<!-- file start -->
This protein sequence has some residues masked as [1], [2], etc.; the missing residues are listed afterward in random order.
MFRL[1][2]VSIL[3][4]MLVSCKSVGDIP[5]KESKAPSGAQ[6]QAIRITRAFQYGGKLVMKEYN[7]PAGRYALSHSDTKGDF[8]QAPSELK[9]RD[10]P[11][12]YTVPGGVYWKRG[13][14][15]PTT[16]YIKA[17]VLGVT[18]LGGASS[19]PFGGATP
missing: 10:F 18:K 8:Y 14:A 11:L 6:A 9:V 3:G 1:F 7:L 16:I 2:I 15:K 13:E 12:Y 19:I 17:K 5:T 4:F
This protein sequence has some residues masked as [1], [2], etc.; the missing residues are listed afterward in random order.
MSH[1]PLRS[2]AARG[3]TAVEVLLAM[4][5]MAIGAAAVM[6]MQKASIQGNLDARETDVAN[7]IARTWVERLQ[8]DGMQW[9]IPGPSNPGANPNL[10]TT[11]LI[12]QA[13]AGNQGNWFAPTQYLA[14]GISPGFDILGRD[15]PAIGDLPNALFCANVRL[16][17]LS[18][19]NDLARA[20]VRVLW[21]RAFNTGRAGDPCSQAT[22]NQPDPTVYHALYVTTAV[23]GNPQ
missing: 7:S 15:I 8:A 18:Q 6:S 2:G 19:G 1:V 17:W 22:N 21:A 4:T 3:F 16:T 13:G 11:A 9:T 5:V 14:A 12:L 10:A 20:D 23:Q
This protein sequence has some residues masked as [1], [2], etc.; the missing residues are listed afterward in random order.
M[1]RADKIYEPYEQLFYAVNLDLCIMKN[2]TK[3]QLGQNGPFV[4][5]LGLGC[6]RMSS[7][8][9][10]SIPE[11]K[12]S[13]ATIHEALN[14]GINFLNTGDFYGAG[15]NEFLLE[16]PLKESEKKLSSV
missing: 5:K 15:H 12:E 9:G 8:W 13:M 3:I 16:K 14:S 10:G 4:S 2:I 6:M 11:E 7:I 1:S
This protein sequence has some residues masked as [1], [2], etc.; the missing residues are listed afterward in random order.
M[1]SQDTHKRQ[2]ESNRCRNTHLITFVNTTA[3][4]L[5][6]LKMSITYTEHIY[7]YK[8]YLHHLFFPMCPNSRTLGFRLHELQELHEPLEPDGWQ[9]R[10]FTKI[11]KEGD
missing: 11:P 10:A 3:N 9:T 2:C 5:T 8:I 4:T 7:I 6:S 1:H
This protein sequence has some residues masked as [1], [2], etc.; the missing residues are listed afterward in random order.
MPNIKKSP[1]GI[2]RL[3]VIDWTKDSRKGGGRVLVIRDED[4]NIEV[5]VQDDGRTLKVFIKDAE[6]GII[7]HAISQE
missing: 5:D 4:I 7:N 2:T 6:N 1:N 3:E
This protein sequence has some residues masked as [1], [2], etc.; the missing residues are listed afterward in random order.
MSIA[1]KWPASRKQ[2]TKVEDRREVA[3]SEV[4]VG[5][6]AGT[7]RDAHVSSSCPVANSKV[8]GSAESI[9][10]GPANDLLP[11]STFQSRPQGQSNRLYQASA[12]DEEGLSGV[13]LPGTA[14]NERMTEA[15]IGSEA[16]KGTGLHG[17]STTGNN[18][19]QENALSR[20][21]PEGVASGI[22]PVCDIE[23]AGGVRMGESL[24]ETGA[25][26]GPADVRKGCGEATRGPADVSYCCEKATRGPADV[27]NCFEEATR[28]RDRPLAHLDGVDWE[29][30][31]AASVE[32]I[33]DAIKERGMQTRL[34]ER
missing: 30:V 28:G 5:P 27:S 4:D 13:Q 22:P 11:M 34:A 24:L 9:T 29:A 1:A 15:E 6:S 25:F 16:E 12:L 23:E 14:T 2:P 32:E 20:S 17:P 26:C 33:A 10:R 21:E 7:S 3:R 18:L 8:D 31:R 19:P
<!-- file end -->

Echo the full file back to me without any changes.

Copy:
This protein sequence has some residues masked as [1], [2], etc.; the missing residues are listed afterward in random order.
MFRL[1][2]VSIL[3][4]MLVSCKSVGDIP[5]KESKAPSGAQ[6]QAIRITRAFQYGGKLVMKEYN[7]PAGRYALSHSDTKGDF[8]QAPSELK[9]RD[10]P[11][12]YTVPGGVYWKRG[13][14][15]PTT[16]YIKA[17]VLGVT[18]LGGASS[19]PFGGATP
missing: 10:F 18:K 8:Y 14:A 11:L 6:A 9:V 3:G 1:F 7:L 16:I 2:I 15:K 13:E 12:Y 19:I 17:K 5:T 4:F
This protein sequence has some residues masked as [1], [2], etc.; the missing residues are listed afterward in random order.
MSH[1]PLRS[2]AARG[3]TAVEVLLAM[4][5]MAIGAAAVM[6]MQKASIQGNLDARETDVAN[7]IARTWVERLQ[8]DGMQW[9]IPGPSNPGANPNL[10]TT[11]LI[12]QA[13]AGNQGNWFAPTQYLA[14]GISPGFDILGRD[15]PAIGDLPNALFCANVRL[16][17]LS[18][19]NDLARA[20]VRVLW[21]RAFNTGRAGDPCSQAT[22]NQPDPTVYHALYVTTAV[23]GNPQ
missing: 7:S 15:I 8:A 18:Q 6:S 2:G 19:G 1:V 17:W 22:N 21:A 4:T 3:F 16:T 13:G 11:A 9:T 5:V 14:A 12:L 10:A 20:D 23:Q
This protein sequence has some residues masked as [1], [2], etc.; the missing residues are listed afterward in random order.
M[1]RADKIYEPYEQLFYAVNLDLCIMKN[2]TK[3]QLGQNGPFV[4][5]LGLGC[6]RMSS[7][8][9][10]SIPE[11]K[12]S[13]ATIHEALN[14]GINFLNTGDFYGAG[15]NEFLLE[16]PLKESEKKLSSV
missing: 5:K 15:H 12:E 9:G 8:W 13:M 3:I 16:K 14:S 10:G 4:S 2:I 6:M 11:E 7:I 1:S
This protein sequence has some residues masked as [1], [2], etc.; the missing residues are listed afterward in random order.
M[1]SQDTHKRQ[2]ESNRCRNTHLITFVNTTA[3][4]L[5][6]LKMSITYTEHIY[7]YK[8]YLHHLFFPMCPNSRTLGFRLHELQELHEPLEPDGWQ[9]R[10]FTKI[11]KEGD
missing: 11:P 10:A 3:N 9:T 2:C 5:T 8:I 4:T 7:I 6:S 1:H
This protein sequence has some residues masked as [1], [2], etc.; the missing residues are listed afterward in random order.
MPNIKKSP[1]GI[2]RL[3]VIDWTKDSRKGGGRVLVIRDED[4]NIEV[5]VQDDGRTLKVFIKDAE[6]GII[7]HAISQE
missing: 5:D 4:I 7:N 2:T 6:N 1:N 3:E
This protein sequence has some residues masked as [1], [2], etc.; the missing residues are listed afterward in random order.
MSIA[1]KWPASRKQ[2]TKVEDRREVA[3]SEV[4]VG[5][6]AGT[7]RDAHVSSSCPVANSKV[8]GSAESI[9][10]GPANDLLP[11]STFQSRPQGQSNRLYQASA[12]DEEGLSGV[13]LPGTA[14]NERMTEA[15]IGSEA[16]KGTGLHG[17]STTGNN[18][19]QENALSR[20][21]PEGVASGI[22]PVCDIE[23]AGGVRMGESL[24]ETGA[25][26]GPADVRKGCGEATRGPADVSYCCEKATRGPADV[27]NCFEEATR[28]RDRPLAHLDGVDWE[29][30][31]AASVE[32]I[33]DAIKERGMQTRL[34]ER
missing: 30:V 28:G 5:P 27:S 4:D 13:Q 22:P 11:M 34:A 24:L 9:T 29:A 1:A 15:E 6:S 25:F 16:E 12:L 23:E 14:T 2:P 32:E 20:S 17:P 26:C 33:A 10:R 21:E 7:S 3:R 18:L 8:D 31:R 19:P